Former American Idol winner Carrie Underwood released her sixth studio album,”Cry Pretty” (2018), on Sept. 14. This release follows Underwood’s previous effort, “Storyteller” (2015). “Cry Pretty” debuted at No. 1 on the Billboard 200, making her the first woman to have four country albums reach the top of the Billboard charts, perhaps a reminder of former American Idol judge Simon Cowell’s predictions of Underwood’s success.
The 13-track album’s lead single is “Cry Pretty,” in which Underwood reveals a more vulnerable and truthful side of herself. Underwood debuted “Cry Pretty” at the 2018 Academy of Country Music Awards in April to a standing ovation. The music video is also aesthetically moving, featuring Underwood crying under the shower and performing with running mascara.
In the song, Underwood proclaims that “I hold my composure, for worse or for better/So I apologize if you don’t like what you see/But sometimes my emotions get the best of me/And falling apart is as human as it gets/You can’t hide it, you can’t fight what the truth is.” Underwood explained in an interview with SiriusXM that she expressed hope to change the mindset that women must only “cry pretty.”
“I feel like today we are judged for being emotional,” Underwood said. “As a mom and a wife, you’re supposed to just keep things going together. You’re supposed to just power through whatever, but it’s okay to let it out.”
Underwood co-wrote nine of the 13 tracks of this album, frequently expressing personal emotions. Equally impactful was “Kingdom,” which acts as a documentation of Underwood’s personal life with former NHL player Mike Fisher. In the song, Underwood cries that “It’s been late nights, a few good fights/Wouldn’t sleep until we worked things out/ It’s been long days of leanin’ on faith/Even when we had our doubts,” but ultimately she wouldn’t give it up for anything else, for “It’s our life, it’s our heart, it’s our home/And this is our kingdom”.
While the tracks “Cry Pretty” and “Kingdom” no doubt shed light on Underwood’s personal life and her beliefs, they pale in comparison to previous Underwood songs that have been deemed personal, such as “What I Never Knew I Always Wanted” (2015). Nevertheless, this should not take away from Underwood’s vocal performances in the album, which have been stellar once again.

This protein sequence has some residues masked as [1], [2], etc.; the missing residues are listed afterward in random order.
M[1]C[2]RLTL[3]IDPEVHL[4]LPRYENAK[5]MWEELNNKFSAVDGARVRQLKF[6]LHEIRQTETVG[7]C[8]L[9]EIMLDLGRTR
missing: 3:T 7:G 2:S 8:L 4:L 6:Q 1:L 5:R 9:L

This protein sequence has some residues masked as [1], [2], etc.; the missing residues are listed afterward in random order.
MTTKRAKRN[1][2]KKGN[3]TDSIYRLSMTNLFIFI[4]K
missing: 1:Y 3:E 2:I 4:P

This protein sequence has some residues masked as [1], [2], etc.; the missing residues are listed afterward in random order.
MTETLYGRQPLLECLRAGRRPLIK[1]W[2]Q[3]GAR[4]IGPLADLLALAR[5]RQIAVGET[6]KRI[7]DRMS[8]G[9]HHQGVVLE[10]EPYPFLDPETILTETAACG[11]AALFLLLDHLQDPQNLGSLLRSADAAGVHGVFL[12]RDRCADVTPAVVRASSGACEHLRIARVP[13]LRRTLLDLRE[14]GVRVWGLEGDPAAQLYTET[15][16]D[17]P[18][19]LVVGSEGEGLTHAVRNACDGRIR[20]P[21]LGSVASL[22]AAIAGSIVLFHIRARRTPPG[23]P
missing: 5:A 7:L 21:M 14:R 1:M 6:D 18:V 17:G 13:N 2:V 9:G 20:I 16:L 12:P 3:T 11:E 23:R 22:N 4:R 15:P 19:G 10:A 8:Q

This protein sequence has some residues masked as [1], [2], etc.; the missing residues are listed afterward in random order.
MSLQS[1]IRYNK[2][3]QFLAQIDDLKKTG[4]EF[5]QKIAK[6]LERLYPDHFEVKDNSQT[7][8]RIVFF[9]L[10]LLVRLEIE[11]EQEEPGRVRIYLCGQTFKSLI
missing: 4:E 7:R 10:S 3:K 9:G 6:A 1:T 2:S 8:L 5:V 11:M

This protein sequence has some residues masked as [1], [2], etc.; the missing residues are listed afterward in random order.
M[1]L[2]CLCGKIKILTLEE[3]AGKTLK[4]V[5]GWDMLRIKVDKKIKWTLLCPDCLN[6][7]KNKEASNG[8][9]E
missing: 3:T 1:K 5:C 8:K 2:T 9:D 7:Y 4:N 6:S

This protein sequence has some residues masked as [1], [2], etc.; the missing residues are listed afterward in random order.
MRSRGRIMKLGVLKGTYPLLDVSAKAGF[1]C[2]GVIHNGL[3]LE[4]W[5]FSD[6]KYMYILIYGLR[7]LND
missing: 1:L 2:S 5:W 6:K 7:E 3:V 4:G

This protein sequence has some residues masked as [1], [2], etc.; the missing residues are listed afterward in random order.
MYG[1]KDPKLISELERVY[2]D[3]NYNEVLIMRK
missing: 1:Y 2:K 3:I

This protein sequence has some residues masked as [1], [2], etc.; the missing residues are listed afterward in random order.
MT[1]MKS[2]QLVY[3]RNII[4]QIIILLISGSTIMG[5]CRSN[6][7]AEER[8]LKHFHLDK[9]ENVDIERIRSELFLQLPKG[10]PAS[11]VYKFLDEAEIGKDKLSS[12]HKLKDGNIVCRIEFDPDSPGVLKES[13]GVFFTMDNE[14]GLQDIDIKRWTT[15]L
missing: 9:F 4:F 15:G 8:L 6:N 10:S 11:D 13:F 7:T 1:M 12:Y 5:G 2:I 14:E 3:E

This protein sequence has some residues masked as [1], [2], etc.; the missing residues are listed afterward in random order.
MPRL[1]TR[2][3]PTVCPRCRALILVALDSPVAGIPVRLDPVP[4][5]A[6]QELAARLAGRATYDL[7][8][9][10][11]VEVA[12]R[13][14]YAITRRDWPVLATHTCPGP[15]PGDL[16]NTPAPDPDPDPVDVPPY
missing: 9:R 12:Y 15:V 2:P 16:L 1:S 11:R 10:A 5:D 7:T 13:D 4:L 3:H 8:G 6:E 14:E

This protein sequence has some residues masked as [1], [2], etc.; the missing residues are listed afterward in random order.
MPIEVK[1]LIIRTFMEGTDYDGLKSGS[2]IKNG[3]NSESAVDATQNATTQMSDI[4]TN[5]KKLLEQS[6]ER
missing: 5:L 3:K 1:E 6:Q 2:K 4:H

Other highlights of the album include “Low,” a slow-jam filled with tambourine and drum beats. The song demonstrates Underwood’s vocal range, as she passionately cries out for a lover. In a similar vein, “Drinking Alone” is a soulful song that is clearly influenced by blues, discussing her thoughts about a lost lover, suggesting that “we should be drinking alone together.”
Another highlight of the new album is “Spinning Bottles.” While the track is dark (it concerns chronic alcoholism), the track is quintessentially Underwood: a song written in a narrative-style that has been definitive of Underwood’s other major singles such as “All-American Girl” (2007), “So Small,” (2007), “Temporary Home” (2009) and “Jesus Take The Wheel” (2005).
The real up-tempo track of the album, titled “Southbound,” acts as a refreshing change-up midway through the album. The track will be familiar to college students, discussing spring breaks and margaritas in a light-hearted fashion. Football fans who are used to Underwood crooning the Sunday Night Football anthem will also find something for them in “The Champion” featuring Ludacris — a bonus track on the album, previously released for Super Bowl LII.
Underwood’s “The Bullet” track should also be highlighted for its powerful social commentary on gun violence. The 35-year-old Underwood took inspiration from the Las Vegas shooting that occurred in October 2017 at the Route 91 Harvest Festival, which predominantly featured country singers. The set-up is simple, but its commentary is deep. Underwood laments that “You can blame it on hate or blame it on guns/But mamas ain’t supposed to bury their sons.” Underwood believes the impact of gun violence in general runs deeper than that, as “The wound’s still open/The bullet keeps on goin.’” For a genre that is associated with conservative Republican voters, “The Bullet” hits home in a refreshing way.
The album hits a high note as it nears its end, reminding all of us that ultimately, “Love Wins.” The song acts as the second single from the album, as Underwood sings passionately that “I, I believe that you and me are sisters and brothers … we’re made to be here for each other.” In a world filled with division, “Love Wins” acts as a powerful anthem and heart-warmer.
Underwood will be touring in Boston at the TD Garden to promote her album in October 2019, after she gives birth to her second child.